US Should Take New Look at Old Export Controls
I have a new column in this month’s (April 2011) issue of China Economic Review. It focuses on U.S. restrictions on high-tech exports to China, an issue that the Chinese side has raised with growing frequency in recent trade talks. While the Chinese may be overstating their case, I argue, it actually is in America’s own best interests — both in terms of economics and national security — to adopt a smarter, more flexible approach to deciding what we should sell, and not sell, to China. You can access the original version here.
by Patrick Chovanec
One sure sign of a rising China is its more assertive stance in bilateral talks with the US. So last year, when US negotiators proposed that China help reduce the bilateral trade imbalance by opening up its markets to US exports, Beijing was ready with a proposal of its own: We’ll buy more American goods, if you scrap restrictions on high-tech exports. The US Cold War-style mentality, they argued, is the main thing standing in the way of more balanced trade.
Most experts consider the Chinese argument to be overblown. They estimate the annual amount of sales to China blocked by US export controls at US$2-3 billion. (The only hard number comes from a 2009 survey by the American Chambers of Commerce based in Beijing and Shanghai, which tallied US$560 million in actual lost sales). This barely puts a dent in China’s $252 billion trade gap with the US for 2010.
Nevertheless, that doesn’t mean Washington should dismiss the issue out of hand. Talk to American business executives in China and they’ll tell you that the restrictions put them at a competitive disadvantage. It may not be a silver bullet that solves the trade gap, but the Chinese do have a point: It’s high time for the US to re-evaluate its outdated system of export controls.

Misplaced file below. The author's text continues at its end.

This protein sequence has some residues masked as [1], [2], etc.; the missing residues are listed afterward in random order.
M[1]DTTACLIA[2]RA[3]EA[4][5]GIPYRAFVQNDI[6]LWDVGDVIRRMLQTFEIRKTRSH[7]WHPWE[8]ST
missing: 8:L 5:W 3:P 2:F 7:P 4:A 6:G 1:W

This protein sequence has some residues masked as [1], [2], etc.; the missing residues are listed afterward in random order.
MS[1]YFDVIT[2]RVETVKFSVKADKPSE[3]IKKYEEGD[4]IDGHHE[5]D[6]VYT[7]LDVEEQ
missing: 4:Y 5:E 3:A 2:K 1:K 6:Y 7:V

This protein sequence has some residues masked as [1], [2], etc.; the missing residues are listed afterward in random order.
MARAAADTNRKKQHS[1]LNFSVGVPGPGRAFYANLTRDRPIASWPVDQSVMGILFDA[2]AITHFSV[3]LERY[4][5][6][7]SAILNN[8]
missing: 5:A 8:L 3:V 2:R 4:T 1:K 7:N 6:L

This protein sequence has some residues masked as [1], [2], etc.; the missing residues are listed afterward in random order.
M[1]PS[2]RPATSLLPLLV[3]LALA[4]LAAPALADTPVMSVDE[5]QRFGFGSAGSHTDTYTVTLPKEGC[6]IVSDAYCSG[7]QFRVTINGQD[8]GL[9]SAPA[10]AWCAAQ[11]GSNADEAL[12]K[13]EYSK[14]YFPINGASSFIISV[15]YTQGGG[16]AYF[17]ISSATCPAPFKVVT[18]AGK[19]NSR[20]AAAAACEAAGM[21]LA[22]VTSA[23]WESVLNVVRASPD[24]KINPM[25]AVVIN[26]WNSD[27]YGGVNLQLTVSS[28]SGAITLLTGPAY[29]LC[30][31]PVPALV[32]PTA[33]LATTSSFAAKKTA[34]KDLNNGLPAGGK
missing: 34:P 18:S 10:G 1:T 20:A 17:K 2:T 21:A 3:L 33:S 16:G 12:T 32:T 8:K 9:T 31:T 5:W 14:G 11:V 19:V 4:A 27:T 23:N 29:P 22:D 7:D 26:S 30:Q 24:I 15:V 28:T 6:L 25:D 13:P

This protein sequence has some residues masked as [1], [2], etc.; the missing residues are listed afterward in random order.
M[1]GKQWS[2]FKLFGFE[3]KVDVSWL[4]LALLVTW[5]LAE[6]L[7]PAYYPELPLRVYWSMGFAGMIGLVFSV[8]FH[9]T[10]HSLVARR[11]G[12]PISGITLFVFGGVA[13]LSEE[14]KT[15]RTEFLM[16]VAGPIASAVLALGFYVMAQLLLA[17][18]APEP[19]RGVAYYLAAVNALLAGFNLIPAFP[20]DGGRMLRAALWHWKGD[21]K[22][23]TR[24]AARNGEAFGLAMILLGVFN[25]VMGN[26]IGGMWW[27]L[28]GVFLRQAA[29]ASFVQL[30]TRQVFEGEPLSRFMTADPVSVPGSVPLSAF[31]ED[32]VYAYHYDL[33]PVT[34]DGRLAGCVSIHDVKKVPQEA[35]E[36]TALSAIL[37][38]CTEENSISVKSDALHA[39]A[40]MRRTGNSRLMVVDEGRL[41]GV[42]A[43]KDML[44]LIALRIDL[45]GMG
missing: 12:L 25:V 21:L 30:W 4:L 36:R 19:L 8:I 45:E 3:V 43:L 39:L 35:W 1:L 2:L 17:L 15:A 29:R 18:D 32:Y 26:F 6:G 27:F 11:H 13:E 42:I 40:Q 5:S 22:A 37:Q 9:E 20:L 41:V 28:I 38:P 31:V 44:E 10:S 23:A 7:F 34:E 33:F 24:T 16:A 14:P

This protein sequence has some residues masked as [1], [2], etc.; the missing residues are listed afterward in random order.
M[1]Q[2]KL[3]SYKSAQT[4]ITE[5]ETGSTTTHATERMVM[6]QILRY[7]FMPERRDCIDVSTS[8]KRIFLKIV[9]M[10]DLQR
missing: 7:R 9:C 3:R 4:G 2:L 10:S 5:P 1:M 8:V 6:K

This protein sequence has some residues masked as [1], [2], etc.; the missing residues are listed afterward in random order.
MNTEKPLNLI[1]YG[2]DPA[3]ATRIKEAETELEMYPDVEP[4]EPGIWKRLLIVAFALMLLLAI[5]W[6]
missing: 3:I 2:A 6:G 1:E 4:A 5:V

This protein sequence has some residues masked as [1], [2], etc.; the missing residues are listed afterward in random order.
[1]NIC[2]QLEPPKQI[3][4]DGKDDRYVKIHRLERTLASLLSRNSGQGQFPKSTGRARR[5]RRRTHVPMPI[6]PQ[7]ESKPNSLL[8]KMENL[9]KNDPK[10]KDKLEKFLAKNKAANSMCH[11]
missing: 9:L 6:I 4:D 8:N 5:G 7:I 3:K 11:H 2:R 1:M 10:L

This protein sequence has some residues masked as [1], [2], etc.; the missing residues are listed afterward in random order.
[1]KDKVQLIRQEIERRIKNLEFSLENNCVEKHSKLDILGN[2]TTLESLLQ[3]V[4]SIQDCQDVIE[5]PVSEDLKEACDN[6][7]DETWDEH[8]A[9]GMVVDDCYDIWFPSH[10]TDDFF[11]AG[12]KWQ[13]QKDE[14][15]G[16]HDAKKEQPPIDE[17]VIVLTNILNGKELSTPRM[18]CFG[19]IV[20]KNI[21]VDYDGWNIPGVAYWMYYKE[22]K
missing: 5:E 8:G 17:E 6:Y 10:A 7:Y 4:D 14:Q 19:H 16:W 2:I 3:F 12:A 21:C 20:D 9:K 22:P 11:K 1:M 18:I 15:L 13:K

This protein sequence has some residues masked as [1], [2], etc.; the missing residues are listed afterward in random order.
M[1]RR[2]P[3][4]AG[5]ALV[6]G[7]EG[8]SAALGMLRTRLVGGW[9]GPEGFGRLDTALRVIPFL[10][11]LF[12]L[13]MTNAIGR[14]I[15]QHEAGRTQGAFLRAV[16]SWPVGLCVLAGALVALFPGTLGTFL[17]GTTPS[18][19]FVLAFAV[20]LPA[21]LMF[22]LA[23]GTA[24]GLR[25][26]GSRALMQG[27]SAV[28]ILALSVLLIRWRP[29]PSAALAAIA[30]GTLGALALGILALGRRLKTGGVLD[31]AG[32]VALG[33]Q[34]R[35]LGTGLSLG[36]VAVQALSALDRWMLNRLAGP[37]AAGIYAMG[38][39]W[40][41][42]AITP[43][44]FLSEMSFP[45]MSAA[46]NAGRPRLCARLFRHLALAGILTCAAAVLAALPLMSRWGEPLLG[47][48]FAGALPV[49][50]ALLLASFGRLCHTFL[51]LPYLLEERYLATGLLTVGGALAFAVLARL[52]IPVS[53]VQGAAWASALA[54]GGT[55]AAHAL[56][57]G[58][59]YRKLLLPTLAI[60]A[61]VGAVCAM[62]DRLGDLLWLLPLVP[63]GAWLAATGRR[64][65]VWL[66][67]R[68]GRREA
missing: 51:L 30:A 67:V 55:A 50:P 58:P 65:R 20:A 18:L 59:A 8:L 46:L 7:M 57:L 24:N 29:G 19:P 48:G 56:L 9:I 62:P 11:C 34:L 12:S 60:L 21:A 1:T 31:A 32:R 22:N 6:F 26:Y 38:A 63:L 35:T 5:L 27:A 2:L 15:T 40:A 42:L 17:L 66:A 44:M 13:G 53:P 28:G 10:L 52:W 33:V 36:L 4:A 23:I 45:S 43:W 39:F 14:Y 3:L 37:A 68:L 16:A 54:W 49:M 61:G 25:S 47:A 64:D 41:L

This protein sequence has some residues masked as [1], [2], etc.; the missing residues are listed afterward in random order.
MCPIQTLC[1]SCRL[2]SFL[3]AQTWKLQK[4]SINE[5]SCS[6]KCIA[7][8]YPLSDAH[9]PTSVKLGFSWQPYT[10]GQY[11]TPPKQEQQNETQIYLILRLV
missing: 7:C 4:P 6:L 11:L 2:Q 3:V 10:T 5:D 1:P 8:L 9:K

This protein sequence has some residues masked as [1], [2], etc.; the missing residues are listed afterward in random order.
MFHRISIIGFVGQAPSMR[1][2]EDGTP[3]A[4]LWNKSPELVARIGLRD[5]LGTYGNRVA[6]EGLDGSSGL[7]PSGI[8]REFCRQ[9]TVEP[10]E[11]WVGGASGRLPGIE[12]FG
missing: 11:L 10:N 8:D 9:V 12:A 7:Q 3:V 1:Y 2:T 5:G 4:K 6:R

The existing system dates back to 1949, when the US and 16 of its allies formed the Coordinating Committee for Multilateral Export Controls (CoCom) to prevent the Soviet Union from buying so-called “dual-use” technology from the West that could be converted for military use. Any CoCom member had the right to veto sales by one of its allies. Since CoCom’s members did little trade with the Soviets in any event, they had little to lose, and everything to gain, from casting its restrictive net pretty broadly.
With the collapse of the Soviet Union, CoCom was disbanded and replaced, in 1994, with the much looser Wassennar Arrangement, which is aimed at keeping sensitive military technologies out of the hands of “rogue states” like Iran, Libya, North Korea and Burma.
None of the 40 countries participating in Wassennar have any power of veto. Each ultimately makes its own decision regarding what technologies it’s willing to sell, and to whom.
But what about China? Obviously the US considers China as a potential military adversary, and would prefer to deny it whatever high-tech military advantage possible. But unlike the old Soviet Union, China is a major trading partner that offers a market that no country, including the US, can afford to ignore.
That presents Washington with two challenges. First, the cost of not selling to China has to be taken into account. In 2009, nearly 20% of America’s US$69.5 billion exports to China were in high-tech industries like aircraft, electronics, and semiconductors, which are potentially subject to export controls. These are areas where the US has a solid competitive advantage, and incredible growth opportunities. The old system simply has no mechanism for weighing these potentially immense economic benefits against equally real security concerns.
Second, just because the US decides not to sell the Chinese a certain technology, doesn’t mean that somebody else won’t sell it to them instead. CoCom worked because it presented a united front; that consensus is long gone. China isn’t even a “country of concern” under the Wassennar Arrangement. The US can’t control whether China gets its hands on a wide range of advanced “dual use” technologies – it can just deny its own companies the chance to make the sale.
The US$2-3 billion may be insignificant in the grand scheme of things, but US firms worry that export controls cast a broader shadow over their business. They fear that, given the choice, many Chinese buyers opt to work with European or Japanese suppliers rather than deal with the prospect that, somewhere down the road, they won’t be able to get what they want from an American bidder. It’s impossible to quantify how much business might be lost due to such concerns.
A wholesale abandonment of restrictions on high-tech exports in the pursuit of short-term profit would be foolish. But American policy-makers need to recognize that the game has changed, and a smarter approach is now needed for balancing the pros and cons of bringing US high-tech leadership to the Chinese market.